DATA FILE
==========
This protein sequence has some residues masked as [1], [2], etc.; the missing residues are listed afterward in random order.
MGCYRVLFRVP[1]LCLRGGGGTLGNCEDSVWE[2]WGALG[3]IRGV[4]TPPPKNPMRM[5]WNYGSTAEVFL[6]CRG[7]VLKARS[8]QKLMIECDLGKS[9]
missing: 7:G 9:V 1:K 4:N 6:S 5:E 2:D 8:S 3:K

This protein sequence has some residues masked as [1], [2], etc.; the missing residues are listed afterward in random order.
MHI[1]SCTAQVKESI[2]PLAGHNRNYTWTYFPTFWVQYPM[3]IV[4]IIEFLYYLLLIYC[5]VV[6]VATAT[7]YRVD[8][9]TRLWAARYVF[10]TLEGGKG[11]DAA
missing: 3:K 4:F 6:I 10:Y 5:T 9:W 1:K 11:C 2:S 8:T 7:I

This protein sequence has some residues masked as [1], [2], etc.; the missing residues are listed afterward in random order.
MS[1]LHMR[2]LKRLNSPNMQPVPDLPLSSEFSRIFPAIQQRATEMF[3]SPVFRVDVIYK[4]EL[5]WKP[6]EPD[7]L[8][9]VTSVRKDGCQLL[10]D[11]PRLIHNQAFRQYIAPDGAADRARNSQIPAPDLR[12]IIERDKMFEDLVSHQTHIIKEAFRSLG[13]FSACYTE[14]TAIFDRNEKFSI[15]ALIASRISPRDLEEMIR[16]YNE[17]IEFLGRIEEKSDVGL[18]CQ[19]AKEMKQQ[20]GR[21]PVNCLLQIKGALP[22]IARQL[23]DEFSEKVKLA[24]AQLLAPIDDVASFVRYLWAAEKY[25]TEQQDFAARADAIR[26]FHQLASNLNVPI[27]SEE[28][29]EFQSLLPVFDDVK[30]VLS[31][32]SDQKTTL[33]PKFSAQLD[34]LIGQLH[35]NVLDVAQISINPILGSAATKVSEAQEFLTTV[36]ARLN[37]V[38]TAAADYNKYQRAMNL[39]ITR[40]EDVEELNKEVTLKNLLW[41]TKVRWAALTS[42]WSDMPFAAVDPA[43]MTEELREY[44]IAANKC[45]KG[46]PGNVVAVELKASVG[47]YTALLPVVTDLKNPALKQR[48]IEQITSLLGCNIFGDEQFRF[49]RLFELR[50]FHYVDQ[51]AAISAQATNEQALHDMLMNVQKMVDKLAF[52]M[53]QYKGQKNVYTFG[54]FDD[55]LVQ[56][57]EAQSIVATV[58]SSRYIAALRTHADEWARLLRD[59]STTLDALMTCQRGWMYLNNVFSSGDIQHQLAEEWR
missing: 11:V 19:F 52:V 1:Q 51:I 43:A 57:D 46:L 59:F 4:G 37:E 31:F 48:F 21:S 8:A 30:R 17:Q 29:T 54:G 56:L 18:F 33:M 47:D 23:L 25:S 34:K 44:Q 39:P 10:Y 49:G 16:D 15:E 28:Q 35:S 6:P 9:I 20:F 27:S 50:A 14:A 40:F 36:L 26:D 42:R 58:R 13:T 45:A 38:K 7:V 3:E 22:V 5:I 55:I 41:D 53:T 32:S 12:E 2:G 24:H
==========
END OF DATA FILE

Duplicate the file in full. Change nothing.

This protein sequence has some residues masked as [1], [2], etc.; the missing residues are listed afterward in random order.
MGCYRVLFRVP[1]LCLRGGGGTLGNCEDSVWE[2]WGALG[3]IRGV[4]TPPPKNPMRM[5]WNYGSTAEVFL[6]CRG[7]VLKARS[8]QKLMIECDLGKS[9]
missing: 7:G 9:V 1:K 4:N 6:S 5:E 2:D 8:S 3:K

This protein sequence has some residues masked as [1], [2], etc.; the missing residues are listed afterward in random order.
MHI[1]SCTAQVKESI[2]PLAGHNRNYTWTYFPTFWVQYPM[3]IV[4]IIEFLYYLLLIYC[5]VV[6]VATAT[7]YRVD[8][9]TRLWAARYVF[10]TLEGGKG[11]DAA
missing: 3:K 4:F 6:I 10:Y 5:T 9:W 1:K 11:C 2:S 8:T 7:I

This protein sequence has some residues masked as [1], [2], etc.; the missing residues are listed afterward in random order.
MS[1]LHMR[2]LKRLNSPNMQPVPDLPLSSEFSRIFPAIQQRATEMF[3]SPVFRVDVIYK[4]EL[5]WKP[6]EPD[7]L[8][9]VTSVRKDGCQLL[10]D[11]PRLIHNQAFRQYIAPDGAADRARNSQIPAPDLR[12]IIERDKMFEDLVSHQTHIIKEAFRSLG[13]FSACYTE[14]TAIFDRNEKFSI[15]ALIASRISPRDLEEMIR[16]YNE[17]IEFLGRIEEKSDVGL[18]CQ[19]AKEMKQQ[20]GR[21]PVNCLLQIKGALP[22]IARQL[23]DEFSEKVKLA[24]AQLLAPIDDVASFVRYLWAAEKY[25]TEQQDFAARADAIR[26]FHQLASNLNVPI[27]SEE[28][29]EFQSLLPVFDDVK[30]VLS[31][32]SDQKTTL[33]PKFSAQLD[34]LIGQLH[35]NVLDVAQISINPILGSAATKVSEAQEFLTTV[36]ARLN[37]V[38]TAAADYNKYQRAMNL[39]ITR[40]EDVEELNKEVTLKNLLW[41]TKVRWAALTS[42]WSDMPFAAVDPA[43]MTEELREY[44]IAANKC[45]KG[46]PGNVVAVELKASVG[47]YTALLPVVTDLKNPALKQR[48]IEQITSLLGCNIFGDEQFRF[49]RLFELR[50]FHYVDQ[51]AAISAQATNEQALHDMLMNVQKMVDKLAF[52]M[53]QYKGQKNVYTFG[54]FDD[55]LVQ[56][57]EAQSIVATV[58]SSRYIAALRTHADEWARLLRD[59]STTLDALMTCQRGWMYLNNVFSSGDIQHQLAEEWR
missing: 11:V 19:F 52:V 1:Q 51:I 43:A 57:D 46:L 59:F 4:G 37:E 31:F 48:F 21:S 8:A 30:R 17:Q 29:T 54:G 56:L 18:F 33:M 47:D 23:L 25:S 34:K 44:Q 39:P 10:Y 49:G 16:D 15:E 28:Q 35:S 6:P 9:I 20:F 27:S 50:A 14:A 40:F 36:L 26:D 42:R 58:R 13:T 45:A 38:K 7:V 3:E 22:V 5:I 55:I 41:D 53:T 32:S 12:E 2:G 24:H